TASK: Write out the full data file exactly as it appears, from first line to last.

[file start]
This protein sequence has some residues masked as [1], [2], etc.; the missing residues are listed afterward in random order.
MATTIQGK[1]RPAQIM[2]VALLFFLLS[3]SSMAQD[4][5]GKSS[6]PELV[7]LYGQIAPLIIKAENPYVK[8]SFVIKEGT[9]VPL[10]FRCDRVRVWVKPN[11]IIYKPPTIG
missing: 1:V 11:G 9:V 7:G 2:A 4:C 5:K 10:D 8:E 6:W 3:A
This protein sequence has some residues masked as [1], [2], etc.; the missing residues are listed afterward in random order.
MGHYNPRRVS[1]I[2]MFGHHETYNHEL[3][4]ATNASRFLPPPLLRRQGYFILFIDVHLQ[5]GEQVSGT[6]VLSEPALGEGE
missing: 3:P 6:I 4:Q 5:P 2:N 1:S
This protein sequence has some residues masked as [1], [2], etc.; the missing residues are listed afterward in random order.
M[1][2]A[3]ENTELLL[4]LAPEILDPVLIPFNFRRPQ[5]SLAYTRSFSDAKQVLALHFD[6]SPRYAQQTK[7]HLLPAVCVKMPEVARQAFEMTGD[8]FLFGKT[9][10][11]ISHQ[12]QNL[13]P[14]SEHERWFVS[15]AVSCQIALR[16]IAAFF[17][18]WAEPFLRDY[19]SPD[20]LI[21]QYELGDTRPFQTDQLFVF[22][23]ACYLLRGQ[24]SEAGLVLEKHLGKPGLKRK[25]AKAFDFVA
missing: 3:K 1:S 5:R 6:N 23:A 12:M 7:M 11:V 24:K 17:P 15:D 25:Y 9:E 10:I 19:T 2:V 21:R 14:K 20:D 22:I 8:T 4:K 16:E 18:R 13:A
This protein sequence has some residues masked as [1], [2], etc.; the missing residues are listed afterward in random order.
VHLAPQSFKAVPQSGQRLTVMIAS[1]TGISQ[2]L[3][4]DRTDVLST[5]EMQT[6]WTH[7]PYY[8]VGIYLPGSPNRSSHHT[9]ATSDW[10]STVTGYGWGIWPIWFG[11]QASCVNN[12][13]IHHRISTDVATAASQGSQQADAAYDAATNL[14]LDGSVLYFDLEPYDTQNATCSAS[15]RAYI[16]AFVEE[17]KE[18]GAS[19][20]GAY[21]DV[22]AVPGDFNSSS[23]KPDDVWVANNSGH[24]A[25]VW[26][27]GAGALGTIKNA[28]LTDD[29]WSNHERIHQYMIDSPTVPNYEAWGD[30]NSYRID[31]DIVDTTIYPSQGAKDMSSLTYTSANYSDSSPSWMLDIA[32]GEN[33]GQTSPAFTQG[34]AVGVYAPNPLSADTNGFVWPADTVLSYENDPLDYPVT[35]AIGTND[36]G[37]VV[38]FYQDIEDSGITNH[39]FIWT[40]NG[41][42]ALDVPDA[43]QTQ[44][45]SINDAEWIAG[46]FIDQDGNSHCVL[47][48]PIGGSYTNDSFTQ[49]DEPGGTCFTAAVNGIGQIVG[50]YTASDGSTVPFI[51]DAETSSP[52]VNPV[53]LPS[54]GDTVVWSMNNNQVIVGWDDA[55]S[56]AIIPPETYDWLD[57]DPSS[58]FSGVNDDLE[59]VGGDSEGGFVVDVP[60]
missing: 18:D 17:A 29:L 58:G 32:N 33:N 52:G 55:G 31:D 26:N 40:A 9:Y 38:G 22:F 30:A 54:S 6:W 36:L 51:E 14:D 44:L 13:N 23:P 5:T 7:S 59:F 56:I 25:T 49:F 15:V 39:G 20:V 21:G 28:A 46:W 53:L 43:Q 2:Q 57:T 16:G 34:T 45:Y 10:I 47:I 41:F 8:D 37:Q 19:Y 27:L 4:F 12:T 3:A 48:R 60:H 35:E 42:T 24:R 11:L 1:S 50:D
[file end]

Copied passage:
This protein sequence has some residues masked as [1], [2], etc.; the missing residues are listed afterward in random order.
MATTIQGK[1]RPAQIM[2]VALLFFLLS[3]SSMAQD[4][5]GKSS[6]PELV[7]LYGQIAPLIIKAENPYVK[8]SFVIKEGT[9]VPL[10]FRCDRVRVWVKPN[11]IIYKPPTIG
missing: 1:V 11:G 9:V 7:G 2:A 4:C 5:K 10:D 8:E 6:W 3:A
This protein sequence has some residues masked as [1], [2], etc.; the missing residues are listed afterward in random order.
MGHYNPRRVS[1]I[2]MFGHHETYNHEL[3][4]ATNASRFLPPPLLRRQGYFILFIDVHLQ[5]GEQVSGT[6]VLSEPALGEGE
missing: 3:P 6:I 4:Q 5:P 2:N 1:S
This protein sequence has some residues masked as [1], [2], etc.; the missing residues are listed afterward in random order.
M[1][2]A[3]ENTELLL[4]LAPEILDPVLIPFNFRRPQ[5]SLAYTRSFSDAKQVLALHFD[6]SPRYAQQTK[7]HLLPAVCVKMPEVARQAFEMTGD[8]FLFGKT[9][10][11]ISHQ[12]QNL[13]P[14]SEHERWFVS[15]AVSCQIALR[16]IAAFF[17][18]WAEPFLRDY[19]SPD[20]LI[21]QYELGDTRPFQTDQLFVF[22][23]ACYLLRGQ[24]SEAGLVLEKHLGKPGLKRK[25]AKAFDFVA
missing: 3:K 1:S 5:R 6:N 23:A 12:M 7:M 11:V 24:K 17:P 15:D 25:Y 9:E 10:I 19:T 2:V 21:R 14:K 20:D 22:I 8:T 4:K 16:E 18:R 13:A
This protein sequence has some residues masked as [1], [2], etc.; the missing residues are listed afterward in random order.
VHLAPQSFKAVPQSGQRLTVMIAS[1]TGISQ[2]L[3][4]DRTDVLST[5]EMQT[6]WTH[7]PYY[8]VGIYLPGSPNRSSHHT[9]ATSDW[10]STVTGYGWGIWPIWFG[11]QASCVNN[12][13]IHHRISTDVATAASQGSQQADAAYDAATNL[14]LDGSVLYFDLEPYDTQNATCSAS[15]RAYI[16]AFVEE[17]KE[18]GAS[19][20]GAY[21]DV[22]AVPGDFNSSS[23]KPDDVWVANNSGH[24]A[25]VW[26][27]GAGALGTIKNA[28]LTDD[29]WSNHERIHQYMIDSPTVPNYEAWGD[30]NSYRID[31]DIVDTTIYPSQGAKDMSSLTYTSANYSDSSPSWMLDIA[32]GEN[33]GQTSPAFTQG[34]AVGVYAPNPLSADTNGFVWPADTVLSYENDPLDYPVT[35]AIGTND[36]G[37]VV[38]FYQDIEDSGITNH[39]FIWT[40]NG[41][42]ALDVPDA[43]QTQ[44][45]SINDAEWIAG[46]FIDQDGNSHCVL[47][48]PIGGSYTNDSFTQ[49]DEPGGTCFTAAVNGIGQIVG[50]YTASDGSTVPFI[51]DAETSSP[52]VNPV[53]LPS[54]GDTVVWSMNNNQVIVGWDDA[55]S[56]AIIPPETYDWLD[57]DPSS[58]FSGVNDDLE[59]VGGDSEGGFVVDVP[60]
missing: 18:D 17:A 29:L 58:G 32:N 33:N 52:G 55:G 31:D 26:N 40:A 9:Y 38:G 22:F 30:A 54:S 6:W 36:L 51:E 14:D 44:L 13:N 23:P 5:T 7:S 59:F 56:I 25:T 49:F 15:V 39:G 20:V 21:G 28:A 46:W 53:L 43:Q 2:Q 57:T 16:G 34:T 45:Y 10:I 47:I 41:F 8:D 37:Q 19:Y 27:L 4:F 12:T 3:A 48:R 60:H 35:E 42:T 24:R 11:L 1:S 50:D